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« No Kill Conference 2010 -- some links | Main | Walter, an abused 'pit bull' that has been rescued by ordinary people, makes the Today Show »

August 03, 2010



Meanwhile shelter pets and staff throughout the southern half of the US continue to operate without air conditioning under a heat advisory because they can't afford it. Just think how many shelters could be air conditioned - and quality of life improved - for $450,000. But yeah, let's pile more laws on top of the unenforced existing ones - that's a better way to spend donor money.





Of course we need to put an end to people who are cruelly treating large quantities of pets -- but we need to be at least somewhat smart about this and if the problem is enforcement (which everyone unanimously agrees it is), not spend millions of dollars passing a law that will not solve the problem.

YB, I can't help but think how many USDA officers they could afford for $450,000 who could go in and do a 2 year crackdown on unlicensed operations (which is estimated at around 1500 unlicensed operations in Missouri). Close them all down with the payment for officers and you're set.

This is going to end up costing a couple of million dollars and we'll be no better off than when we started.


I will be voting for the Prop. B, in spite of the agreed upon point of lack of enforcement. There is value in getting this issue marketed in front of residents. Missouri is number one in the sheer number of mills! I view the initiative, and the money that will be spent as humane education to the largest audience. Perhaps by doing nothing more than focusing attention, doors to additional help will be opened (enforcement, etc.)


Charlies -- I do have some reservations about the bill itself. The 50 breeding dog limit has a major loophole that would allow two partners in a business to have up to 100 breeding dogs if they just split the business licenses -- and citizens initiatives are VERY hard to change once they become laws -- so it's something to think about.

The rest of the law is virtually the same as the Animal Welfare Act regulations -- so they really don't change anything. It's just a shame that so much money is going to be spent by animal welfare advocacy groups to pass something that won't solve the problem when the money could have been used to actually make a positive impact.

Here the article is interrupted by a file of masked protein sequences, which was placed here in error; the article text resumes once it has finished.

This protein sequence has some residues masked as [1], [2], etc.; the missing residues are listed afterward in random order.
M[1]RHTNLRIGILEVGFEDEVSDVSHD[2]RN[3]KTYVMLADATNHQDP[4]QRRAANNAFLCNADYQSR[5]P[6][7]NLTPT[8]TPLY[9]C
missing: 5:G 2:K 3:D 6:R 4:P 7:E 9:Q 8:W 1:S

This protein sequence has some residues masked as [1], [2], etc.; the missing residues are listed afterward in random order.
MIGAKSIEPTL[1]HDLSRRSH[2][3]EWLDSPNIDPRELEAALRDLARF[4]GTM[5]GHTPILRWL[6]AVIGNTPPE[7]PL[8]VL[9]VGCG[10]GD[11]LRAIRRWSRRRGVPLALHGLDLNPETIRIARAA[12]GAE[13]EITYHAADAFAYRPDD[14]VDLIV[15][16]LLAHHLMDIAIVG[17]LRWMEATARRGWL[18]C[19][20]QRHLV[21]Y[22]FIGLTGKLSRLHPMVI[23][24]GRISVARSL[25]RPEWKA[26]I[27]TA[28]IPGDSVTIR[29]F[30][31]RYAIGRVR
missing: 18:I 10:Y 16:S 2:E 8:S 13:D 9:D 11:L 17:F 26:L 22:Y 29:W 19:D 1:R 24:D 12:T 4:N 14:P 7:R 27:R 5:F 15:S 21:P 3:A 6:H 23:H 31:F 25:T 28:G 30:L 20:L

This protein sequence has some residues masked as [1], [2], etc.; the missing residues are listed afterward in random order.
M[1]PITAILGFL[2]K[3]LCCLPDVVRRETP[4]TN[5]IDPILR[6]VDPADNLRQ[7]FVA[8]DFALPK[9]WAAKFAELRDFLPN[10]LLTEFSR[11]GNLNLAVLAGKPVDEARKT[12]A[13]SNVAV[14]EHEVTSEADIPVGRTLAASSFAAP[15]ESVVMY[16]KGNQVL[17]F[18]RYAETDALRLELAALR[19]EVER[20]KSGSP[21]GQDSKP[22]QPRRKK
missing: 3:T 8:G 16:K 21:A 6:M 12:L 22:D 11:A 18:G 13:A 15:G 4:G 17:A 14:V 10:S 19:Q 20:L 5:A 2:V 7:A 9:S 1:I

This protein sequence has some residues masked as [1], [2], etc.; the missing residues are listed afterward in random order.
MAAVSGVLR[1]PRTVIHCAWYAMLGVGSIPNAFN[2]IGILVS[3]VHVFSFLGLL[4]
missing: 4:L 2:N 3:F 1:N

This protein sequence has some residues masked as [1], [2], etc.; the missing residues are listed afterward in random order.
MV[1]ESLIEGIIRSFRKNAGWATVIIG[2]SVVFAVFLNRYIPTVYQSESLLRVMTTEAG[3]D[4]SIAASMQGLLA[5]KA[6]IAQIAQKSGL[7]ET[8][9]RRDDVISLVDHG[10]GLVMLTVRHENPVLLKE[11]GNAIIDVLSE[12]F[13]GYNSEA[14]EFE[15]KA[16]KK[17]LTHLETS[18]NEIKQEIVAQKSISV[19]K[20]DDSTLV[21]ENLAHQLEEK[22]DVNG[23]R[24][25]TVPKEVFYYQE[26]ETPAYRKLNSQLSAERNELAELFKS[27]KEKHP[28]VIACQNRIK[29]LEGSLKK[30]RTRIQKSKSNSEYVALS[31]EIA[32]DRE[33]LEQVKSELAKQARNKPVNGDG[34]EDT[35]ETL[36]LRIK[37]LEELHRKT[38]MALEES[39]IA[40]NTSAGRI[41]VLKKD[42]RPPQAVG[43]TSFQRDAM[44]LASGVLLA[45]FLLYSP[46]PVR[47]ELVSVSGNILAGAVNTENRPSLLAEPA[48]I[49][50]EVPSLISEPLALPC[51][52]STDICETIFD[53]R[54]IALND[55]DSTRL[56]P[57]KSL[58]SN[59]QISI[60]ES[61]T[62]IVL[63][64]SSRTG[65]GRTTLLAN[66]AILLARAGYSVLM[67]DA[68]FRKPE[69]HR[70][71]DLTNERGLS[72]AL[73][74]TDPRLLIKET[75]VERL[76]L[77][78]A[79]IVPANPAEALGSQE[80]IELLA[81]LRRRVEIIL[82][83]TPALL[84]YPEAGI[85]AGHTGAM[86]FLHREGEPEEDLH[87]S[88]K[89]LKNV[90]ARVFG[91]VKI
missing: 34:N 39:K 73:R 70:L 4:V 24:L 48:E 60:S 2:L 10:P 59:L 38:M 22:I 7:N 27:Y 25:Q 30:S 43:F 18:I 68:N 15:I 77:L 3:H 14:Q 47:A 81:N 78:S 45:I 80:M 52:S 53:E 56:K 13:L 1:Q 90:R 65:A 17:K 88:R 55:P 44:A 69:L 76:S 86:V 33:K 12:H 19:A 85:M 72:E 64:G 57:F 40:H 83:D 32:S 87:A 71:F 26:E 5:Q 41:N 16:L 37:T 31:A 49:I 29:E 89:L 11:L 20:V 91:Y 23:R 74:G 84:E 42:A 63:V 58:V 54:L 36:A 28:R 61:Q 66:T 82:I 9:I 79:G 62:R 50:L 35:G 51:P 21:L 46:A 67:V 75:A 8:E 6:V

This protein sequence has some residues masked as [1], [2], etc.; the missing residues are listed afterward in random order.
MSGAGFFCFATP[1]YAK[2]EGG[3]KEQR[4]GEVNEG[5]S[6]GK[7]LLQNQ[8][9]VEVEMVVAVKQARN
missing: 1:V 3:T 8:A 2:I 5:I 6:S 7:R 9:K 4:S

"50 breeding dog limit has a major loophole" - no, its not a loop hole its a BS provision that does nothing to ensure proper care of the animals. Its just as arbitrary and useless as pet limits imposed on regular citizens. I won't be surprised when Animals Rights wingnuts will try to get this 50 animal limit imposed on shelters as well. Its already happened in other states that "puppy mill" provisions get expanded to the general public.

The animal welfare community is just continuing its proven track record of pushing for useless laws that don't address the problem and will only effect the people that are ALREADY abiding by current laws.

But the best part for commercial breeders at least is now it will always be legal to commercially breed in the state of MO. This law will only be able to be changed or altered by another citizen's petition. And with H$U$ days numbered they probably won't be around to fund the next round.

All this money spent on "education" could have been spent on shutting down ALREADY ILLEGAL operations in the state.


I had a rather interesting conversation with a rescuer from the Springfield area in southern Missouri. I asked her how the ballot initiative differed from the ACFA law already on the books, and of course she had no idea but then I'm sure neither did 99% of the people that signed the petition, so I tried not to hold that against her.

She accused me of doing nothing for dogs that need homes. Not so. I told her while she's busy trying to clean up the mess that's the result of almost NO low cost speutering and municipal support in her area (NOT puppy mills!), I spend my time trying to prevent pets that actually have a home from being confiscated and killed due to stupid municipal policy, among other things. She's busy mopping the floor due to the leaky faucet while I'd like repair the leaky faucet permanently with good municipal laws, no-kill policies, and low cost spuetering. Commerical breeders are not a blip on my radar. Sorry.

The 450K wasn't the only donation. DDAL also donated 30K and they are now part of the HSUS. I suggested to the rescuer it would have been better for the HSUS to donate 480K to rescues, shelters, and vet clinics to provide low cost speutering in the southwest Missouri area than to worry about dogs that already have care, homes, air conditioning, and regulation.

As far as the HSUS donating the money for enforcement, nope, don't think so. We can't have NGOs dictating government policy. That's dangerous.

The rescuer to whom I spoke cited several "puppy mill busts" but not one of them was a legal, licensed, inspected kennel. Licensed commercial breeders are more heavily regulated and inspected than day cares in Missouri. It's also easier to get a day care license. Many people find it difficult to believe there was a time when breeding dogs was not considered criminal activity but leaving your infant with a total stranger was kind of frowned upon.

We don't need more regulation. "It's the enforcement, stupid".

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